Well, when it has a sneaky sneaker that goes in and interacts with SSH through some other issue. Well, then, you start being able to work out that attack vector there.

So it's crazy.

Jobin Kuruvilla:

And it is definitely an easy way to get into the system, right? This actually reminds me of one of those episodes where we discussed in detail about SBOMs – the software bill of materials.

The main reason SBOMs become so popular these days is, you know, you need to know exactly what is embedded in your systems. And you know what kind of utilities we're using, what libraries were use. And you know who wrote it, and obviously do the scanning and figure out all the details about those libraries.

I think, you know, if there is one takeaway again from this whole situation it's, you know, make use of SBOMs. Know what you're embedding in your application, I mean. Obviously, nobody suspects Linux. So this is the next level. What if they get into the operating system? But I think there's also a lesson for us to take away from this as well.

We need to be careful with all the applications we are developing and the products that we are developing as well.

Rasmus Praestholm:

Yeah. And this does get into licensing, which is a good next topic. Because I, the social engineering angle of this is just spot on because I have been that stressed open source maintainer.

I have had weirdos show up for my projects and contribute code like, what is this?! "Well, I thought this would be useful". I mean, okay, maybe.

But there have been times when I have been desperate for more contributors and would even let in kind of poor-quality code just to activate more contributors, just to get help, just to get people to work with me.

But what's a better way? Because that's what we keep hitting on these other topics about HashiCorp and now Redis and all that, like… What is a sustainable, open-source mode that doesn't rely on a bunch of stressed-out maintainers like me when I'm wearing my open-source nerd hat?

Matt Saunders:

This is like the tragedy of successful projects, I guess, isn't it? Because…. to my discredit, I have not really been very much involved in doing open source stuff since about, well, since literally the 1990s. Where I had all sorts of fun, it was very kind of a fundamental part of building my career when I was messing around with Unix utilities like, back in, yeah, in the literal late 1990s.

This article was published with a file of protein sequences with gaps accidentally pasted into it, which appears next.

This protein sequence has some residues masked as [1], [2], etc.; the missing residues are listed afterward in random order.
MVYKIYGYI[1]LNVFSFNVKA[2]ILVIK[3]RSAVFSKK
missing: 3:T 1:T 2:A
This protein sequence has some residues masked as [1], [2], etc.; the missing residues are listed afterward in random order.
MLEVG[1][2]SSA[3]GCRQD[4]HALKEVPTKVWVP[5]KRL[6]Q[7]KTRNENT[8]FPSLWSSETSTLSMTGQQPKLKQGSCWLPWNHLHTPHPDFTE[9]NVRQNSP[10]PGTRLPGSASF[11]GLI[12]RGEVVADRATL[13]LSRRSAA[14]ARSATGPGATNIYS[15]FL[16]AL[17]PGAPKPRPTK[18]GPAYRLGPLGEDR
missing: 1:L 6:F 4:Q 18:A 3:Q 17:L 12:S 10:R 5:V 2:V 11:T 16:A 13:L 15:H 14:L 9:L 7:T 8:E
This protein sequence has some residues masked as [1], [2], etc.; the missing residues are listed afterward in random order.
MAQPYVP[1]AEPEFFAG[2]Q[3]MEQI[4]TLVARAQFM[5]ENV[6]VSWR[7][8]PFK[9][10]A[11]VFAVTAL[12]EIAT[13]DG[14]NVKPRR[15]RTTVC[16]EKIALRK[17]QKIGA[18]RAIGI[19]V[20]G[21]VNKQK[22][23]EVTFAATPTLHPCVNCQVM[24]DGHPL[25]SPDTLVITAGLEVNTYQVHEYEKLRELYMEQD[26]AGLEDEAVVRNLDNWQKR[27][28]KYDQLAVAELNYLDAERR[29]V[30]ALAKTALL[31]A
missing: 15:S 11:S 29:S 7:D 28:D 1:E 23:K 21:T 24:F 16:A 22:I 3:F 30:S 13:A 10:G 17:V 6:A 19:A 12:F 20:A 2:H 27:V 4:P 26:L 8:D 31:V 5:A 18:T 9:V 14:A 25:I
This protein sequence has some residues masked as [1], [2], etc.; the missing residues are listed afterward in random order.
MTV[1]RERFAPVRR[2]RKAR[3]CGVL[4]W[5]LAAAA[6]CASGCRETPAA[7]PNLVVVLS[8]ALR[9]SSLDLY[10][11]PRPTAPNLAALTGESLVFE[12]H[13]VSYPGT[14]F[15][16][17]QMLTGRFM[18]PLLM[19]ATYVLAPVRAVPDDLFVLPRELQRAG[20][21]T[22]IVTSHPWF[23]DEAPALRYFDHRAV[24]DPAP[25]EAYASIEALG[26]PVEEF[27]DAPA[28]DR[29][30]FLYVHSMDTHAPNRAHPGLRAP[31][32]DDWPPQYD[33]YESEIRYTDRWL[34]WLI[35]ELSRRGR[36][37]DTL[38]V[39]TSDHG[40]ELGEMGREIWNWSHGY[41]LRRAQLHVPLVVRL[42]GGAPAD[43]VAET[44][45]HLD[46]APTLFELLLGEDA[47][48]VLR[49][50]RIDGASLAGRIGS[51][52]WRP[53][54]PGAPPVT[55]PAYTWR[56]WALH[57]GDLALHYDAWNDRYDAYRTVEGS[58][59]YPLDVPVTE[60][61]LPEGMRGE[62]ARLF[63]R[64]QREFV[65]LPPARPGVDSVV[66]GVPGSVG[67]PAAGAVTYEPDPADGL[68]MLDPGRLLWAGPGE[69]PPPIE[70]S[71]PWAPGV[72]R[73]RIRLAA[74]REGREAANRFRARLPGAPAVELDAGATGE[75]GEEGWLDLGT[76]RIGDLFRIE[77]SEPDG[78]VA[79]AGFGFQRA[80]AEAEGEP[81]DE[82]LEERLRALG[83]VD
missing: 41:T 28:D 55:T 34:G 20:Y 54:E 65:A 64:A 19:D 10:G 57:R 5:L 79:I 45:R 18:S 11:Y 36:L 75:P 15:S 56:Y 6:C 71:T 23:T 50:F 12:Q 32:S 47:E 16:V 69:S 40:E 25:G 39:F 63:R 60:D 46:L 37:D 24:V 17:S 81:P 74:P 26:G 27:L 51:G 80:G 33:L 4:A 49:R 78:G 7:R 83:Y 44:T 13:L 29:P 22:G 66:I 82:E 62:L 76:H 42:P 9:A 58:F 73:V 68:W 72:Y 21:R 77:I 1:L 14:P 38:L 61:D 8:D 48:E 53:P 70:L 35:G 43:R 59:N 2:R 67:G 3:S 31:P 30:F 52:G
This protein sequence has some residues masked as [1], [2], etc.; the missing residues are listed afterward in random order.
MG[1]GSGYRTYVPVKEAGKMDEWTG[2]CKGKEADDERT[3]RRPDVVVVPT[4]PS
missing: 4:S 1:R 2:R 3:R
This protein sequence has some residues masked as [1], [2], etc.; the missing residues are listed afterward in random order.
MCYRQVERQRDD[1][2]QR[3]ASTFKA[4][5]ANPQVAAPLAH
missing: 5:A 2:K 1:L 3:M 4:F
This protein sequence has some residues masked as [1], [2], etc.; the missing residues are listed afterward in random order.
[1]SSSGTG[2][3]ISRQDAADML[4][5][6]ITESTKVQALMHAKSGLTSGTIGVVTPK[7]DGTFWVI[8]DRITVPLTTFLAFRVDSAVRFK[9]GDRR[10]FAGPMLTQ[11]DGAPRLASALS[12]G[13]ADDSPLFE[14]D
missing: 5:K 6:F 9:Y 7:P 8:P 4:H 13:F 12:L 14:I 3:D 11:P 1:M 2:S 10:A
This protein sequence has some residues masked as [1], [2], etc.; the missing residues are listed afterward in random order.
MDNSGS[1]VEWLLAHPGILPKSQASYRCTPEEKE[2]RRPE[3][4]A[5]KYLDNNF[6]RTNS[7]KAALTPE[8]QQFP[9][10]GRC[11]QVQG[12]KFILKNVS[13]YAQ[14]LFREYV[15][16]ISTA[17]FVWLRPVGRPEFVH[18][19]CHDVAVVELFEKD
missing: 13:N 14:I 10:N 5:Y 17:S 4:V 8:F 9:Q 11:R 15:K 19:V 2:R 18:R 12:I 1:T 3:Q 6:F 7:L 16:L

And you always found some sage-like, guru-type person at the top of the tree, evaluating pull requests, or it wasn't using pull requests, "back in the day", it was like patch files, etcetera, and anything grows. And then you say, well, you take this thing on as well, you know, you seem to know a bit more about testing than I do. I'm going to focus on the core functionality of this thing.

So you take care of that. And then you get this Balkanized responsibility for checking things that are submitted and merging them. Is it even a tragedy of the Commons? I'm not sure if that's the right analogy. Something like that.

Surely this would be much better if things weren't open source, right, Rasmus?!

Rasmus Praestholm:

Heheheheheh… Yeah, okay!? And here's the fun part, because plenty of people say the solution is just to pour money at open source maintainers. And I have a weird response that, no, that's not at all it. My open-source organisation actually had money, and we couldn't use it – because you still have to review code, and you still have to have people motivated by money.

But then they might not be motivated to actually work on the project for the sake of the project, which is really kind of like the spirit of open source.

So if you can't fix it by pouring money at open source contributors or necessarily just like handout developers like, here's the developer, you go work on this thing over here on your own time for a little bit that doesn't necessarily fix the issue. It helps it, you know, adds more activity.

But it doesn't fix it.

And I have, like a sneaky side tangent, hope for the Venue project that I'm working on these days – because some of the concepts have grown out of my struggles over the years as an open source maintainer in that I wish this was easier.